In spite of its devolution to China, Hong-Kong maintains its autonomy on the commercial ground in the same way as before: it remains a free harbour and a separate customs territory from mainland China, preserving its own quotas on imports, customs preferences and the other current trade agreements (see Hong-Kong file in Atlas).
Regulations governing payments
The Chinese currency (RMB) is not already completely convertible, which implies some restrictions in the exchange rate system. Chinese companies have to pay their imports with the corresponding currencies, which obliges them to export their production in order to be able to import. All deals are managed by the State Administration for Foreign Exchange.
Formerly dominated by a State controlled system, the rules governing the management of trade are not well structured in China. The main business areas in the country are located around Shanghai, Beijing, Guangzhou and Hong Kong. Hong Kong will maintain its status as a free-trade port for 50 years from the date of reunification with China. In fact, it is the preferred port of entry of goods into the Chinese market of 1.3 billion consumers.
The Business to Consumer (B to C) market
Disparities exist between the urban and rural areas in China: 75% of the sales area is concentrated in the Eastern part of the country. In addition, one also notes differences between the urban and the rural population: whereas the former has a per capita income of 800 US dollars, the latter has an income of only 270 US dollars.
Retail distribution is well-developed in large cities and towns; hypermarkets are growing strongly in the majority of large Chinese cities and reached 39,089 in 2003. The mass market is dominated by large Asian groups such as Shanghai Bailin which has 5,000 points-of-sale with a sales turnover of 6.8 billion euros. However, foreign groups have also successfully settled in China such as Carrefour which is the 5th largest distributor in China and opened its 65th hypermarket in September 2005.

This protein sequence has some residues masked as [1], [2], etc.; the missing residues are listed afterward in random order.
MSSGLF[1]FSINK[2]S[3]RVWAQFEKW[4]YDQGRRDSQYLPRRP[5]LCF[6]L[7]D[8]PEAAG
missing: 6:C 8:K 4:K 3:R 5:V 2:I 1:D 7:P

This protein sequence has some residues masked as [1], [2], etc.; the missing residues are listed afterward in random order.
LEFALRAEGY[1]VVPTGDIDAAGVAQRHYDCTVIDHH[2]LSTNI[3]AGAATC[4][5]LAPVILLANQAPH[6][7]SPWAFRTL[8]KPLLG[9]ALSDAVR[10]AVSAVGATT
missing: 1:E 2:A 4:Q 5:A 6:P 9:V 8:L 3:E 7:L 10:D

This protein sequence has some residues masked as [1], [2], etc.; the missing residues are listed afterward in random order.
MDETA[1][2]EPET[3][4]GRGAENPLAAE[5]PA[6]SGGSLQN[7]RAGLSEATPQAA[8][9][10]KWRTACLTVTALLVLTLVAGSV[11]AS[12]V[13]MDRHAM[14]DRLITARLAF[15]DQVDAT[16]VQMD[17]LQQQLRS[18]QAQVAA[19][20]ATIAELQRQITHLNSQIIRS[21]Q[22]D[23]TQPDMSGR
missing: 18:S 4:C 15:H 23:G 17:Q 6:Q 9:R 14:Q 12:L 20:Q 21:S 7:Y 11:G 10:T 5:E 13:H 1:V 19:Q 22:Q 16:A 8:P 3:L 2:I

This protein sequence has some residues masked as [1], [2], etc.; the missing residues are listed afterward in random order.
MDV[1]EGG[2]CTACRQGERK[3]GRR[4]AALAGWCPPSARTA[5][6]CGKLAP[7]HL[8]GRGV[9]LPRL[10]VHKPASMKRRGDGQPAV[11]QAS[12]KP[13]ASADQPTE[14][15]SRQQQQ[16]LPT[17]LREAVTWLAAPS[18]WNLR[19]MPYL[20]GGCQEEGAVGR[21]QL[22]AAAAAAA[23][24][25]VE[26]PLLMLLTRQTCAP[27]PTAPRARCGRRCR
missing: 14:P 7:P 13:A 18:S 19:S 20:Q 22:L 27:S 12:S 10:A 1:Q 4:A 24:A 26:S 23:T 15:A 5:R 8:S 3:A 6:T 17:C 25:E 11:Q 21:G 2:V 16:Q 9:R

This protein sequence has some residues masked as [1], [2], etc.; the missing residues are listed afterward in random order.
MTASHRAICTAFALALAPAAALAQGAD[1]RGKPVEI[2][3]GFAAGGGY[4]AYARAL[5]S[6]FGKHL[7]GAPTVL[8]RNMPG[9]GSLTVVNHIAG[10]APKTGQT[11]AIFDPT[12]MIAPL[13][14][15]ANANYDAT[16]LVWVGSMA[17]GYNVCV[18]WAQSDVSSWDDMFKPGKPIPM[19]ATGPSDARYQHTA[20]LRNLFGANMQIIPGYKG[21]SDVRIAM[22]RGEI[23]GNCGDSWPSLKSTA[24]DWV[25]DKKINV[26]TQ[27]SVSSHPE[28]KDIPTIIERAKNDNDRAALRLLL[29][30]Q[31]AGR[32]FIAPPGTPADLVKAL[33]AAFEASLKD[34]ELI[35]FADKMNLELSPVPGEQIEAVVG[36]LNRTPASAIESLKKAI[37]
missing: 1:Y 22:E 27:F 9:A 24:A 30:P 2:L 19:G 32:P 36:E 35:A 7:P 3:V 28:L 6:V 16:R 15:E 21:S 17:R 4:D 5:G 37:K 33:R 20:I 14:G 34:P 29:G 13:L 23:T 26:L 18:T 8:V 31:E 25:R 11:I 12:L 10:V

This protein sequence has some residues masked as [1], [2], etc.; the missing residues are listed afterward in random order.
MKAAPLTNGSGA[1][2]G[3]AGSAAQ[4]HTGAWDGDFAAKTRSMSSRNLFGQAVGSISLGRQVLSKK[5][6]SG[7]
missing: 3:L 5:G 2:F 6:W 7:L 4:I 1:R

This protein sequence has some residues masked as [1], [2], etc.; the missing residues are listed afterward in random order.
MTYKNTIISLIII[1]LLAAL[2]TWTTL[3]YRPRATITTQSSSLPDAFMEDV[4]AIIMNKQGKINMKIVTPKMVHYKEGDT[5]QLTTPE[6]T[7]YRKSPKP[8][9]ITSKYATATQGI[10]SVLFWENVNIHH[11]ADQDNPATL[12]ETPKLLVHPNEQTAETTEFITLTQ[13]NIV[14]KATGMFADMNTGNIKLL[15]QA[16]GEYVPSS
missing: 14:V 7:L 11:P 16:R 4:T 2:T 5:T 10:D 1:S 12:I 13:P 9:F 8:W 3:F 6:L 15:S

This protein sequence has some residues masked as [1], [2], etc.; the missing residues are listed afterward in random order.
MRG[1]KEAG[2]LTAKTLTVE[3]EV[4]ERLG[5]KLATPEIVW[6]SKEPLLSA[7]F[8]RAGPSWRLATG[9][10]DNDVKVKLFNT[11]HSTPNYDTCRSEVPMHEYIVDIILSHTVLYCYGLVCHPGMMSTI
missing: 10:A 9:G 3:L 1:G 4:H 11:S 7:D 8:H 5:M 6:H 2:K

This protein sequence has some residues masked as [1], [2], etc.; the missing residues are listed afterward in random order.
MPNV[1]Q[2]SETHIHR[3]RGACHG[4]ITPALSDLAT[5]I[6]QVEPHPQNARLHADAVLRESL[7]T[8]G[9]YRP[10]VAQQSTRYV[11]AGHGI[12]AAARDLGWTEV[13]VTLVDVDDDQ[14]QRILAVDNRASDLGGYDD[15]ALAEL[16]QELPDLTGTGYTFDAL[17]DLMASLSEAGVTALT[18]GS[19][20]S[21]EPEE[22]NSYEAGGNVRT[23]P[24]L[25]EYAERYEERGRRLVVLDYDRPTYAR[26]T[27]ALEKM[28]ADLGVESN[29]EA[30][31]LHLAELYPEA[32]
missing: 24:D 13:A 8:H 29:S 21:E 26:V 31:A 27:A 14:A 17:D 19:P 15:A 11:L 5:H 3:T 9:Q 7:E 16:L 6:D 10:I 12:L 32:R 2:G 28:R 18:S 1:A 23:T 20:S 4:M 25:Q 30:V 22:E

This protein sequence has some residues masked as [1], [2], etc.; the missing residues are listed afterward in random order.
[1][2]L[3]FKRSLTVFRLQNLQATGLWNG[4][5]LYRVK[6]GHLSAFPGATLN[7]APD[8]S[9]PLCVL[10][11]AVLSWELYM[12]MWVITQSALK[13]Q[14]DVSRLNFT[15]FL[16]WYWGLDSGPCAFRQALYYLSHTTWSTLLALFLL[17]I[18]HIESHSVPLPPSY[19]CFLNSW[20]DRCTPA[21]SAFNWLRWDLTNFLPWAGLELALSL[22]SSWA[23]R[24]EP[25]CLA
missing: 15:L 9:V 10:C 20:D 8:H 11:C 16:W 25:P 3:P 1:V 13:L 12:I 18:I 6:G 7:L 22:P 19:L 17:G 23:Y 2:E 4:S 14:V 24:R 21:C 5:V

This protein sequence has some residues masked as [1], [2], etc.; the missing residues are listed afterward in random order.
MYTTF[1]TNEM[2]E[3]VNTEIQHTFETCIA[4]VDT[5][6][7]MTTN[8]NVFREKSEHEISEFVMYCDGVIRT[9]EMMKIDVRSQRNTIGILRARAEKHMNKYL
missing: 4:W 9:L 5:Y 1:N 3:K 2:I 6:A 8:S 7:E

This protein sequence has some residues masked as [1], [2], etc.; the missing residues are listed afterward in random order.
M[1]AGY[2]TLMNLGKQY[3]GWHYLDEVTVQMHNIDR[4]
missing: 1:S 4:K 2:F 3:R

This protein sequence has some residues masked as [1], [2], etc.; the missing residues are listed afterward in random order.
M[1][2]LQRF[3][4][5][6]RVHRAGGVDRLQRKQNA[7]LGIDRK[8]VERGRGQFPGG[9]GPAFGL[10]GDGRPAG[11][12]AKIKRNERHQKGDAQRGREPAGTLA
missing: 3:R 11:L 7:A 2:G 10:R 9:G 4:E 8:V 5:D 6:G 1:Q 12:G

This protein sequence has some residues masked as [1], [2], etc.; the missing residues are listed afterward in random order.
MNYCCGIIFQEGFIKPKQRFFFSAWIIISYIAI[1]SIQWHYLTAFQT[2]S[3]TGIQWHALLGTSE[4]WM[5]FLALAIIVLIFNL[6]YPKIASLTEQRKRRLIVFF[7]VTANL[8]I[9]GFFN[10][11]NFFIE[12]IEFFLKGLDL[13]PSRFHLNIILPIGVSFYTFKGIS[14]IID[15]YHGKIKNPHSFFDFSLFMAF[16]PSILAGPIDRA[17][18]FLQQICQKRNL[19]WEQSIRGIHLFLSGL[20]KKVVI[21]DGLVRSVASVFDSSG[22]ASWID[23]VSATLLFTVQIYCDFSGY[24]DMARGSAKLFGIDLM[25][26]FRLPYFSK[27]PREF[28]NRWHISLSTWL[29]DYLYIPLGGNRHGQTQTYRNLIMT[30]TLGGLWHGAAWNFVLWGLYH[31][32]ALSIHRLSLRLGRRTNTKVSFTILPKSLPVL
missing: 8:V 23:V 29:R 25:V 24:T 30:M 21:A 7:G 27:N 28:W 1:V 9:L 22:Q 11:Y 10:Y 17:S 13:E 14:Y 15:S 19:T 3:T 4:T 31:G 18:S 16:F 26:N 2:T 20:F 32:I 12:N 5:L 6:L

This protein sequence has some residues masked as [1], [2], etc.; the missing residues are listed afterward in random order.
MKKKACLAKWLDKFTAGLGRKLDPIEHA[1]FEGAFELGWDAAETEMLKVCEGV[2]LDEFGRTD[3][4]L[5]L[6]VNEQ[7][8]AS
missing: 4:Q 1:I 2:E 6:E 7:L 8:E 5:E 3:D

Other main hypermarkets in the country are: Wall-Mart (55 points-of-sale and sales turnover of 307 million euros), Tesco and Park'n shop.
In the rural areas, traditional trade is still of considerable importance because foreign firms are not yet established there.
The Business to Business (B to B) market
In order to sell in China, it is best to have a specialized agent having good institutional relations. If an export company wants to have a large trade volume in the country, the opening of a representative office in China should be considered. In fact, the Chinese government incontestably wants to have more and more foreign companies and encourages them to set up representative offices; that being the first stage towards setting up in China. However, setting up of a company in China is still subject to a process of surveillance under the control of the official authorities.
The other difficulty is to get the various permissions & certificates to enter this market: in fact, companies often get permission from local authorities but not necessarily from the central authority. Because of this, Carrefour had to give up some of its stores to its competitors.
Since joining the WTO in 2001, the Chinese government has opened its doors to foreign firms, and as a result, has attracted more than 34 billion investment dollars in 2004, a growth of 150% as compared to 2003. In addition, the government adopted a law on 1 June 2004 allowing companies create their own chains stores.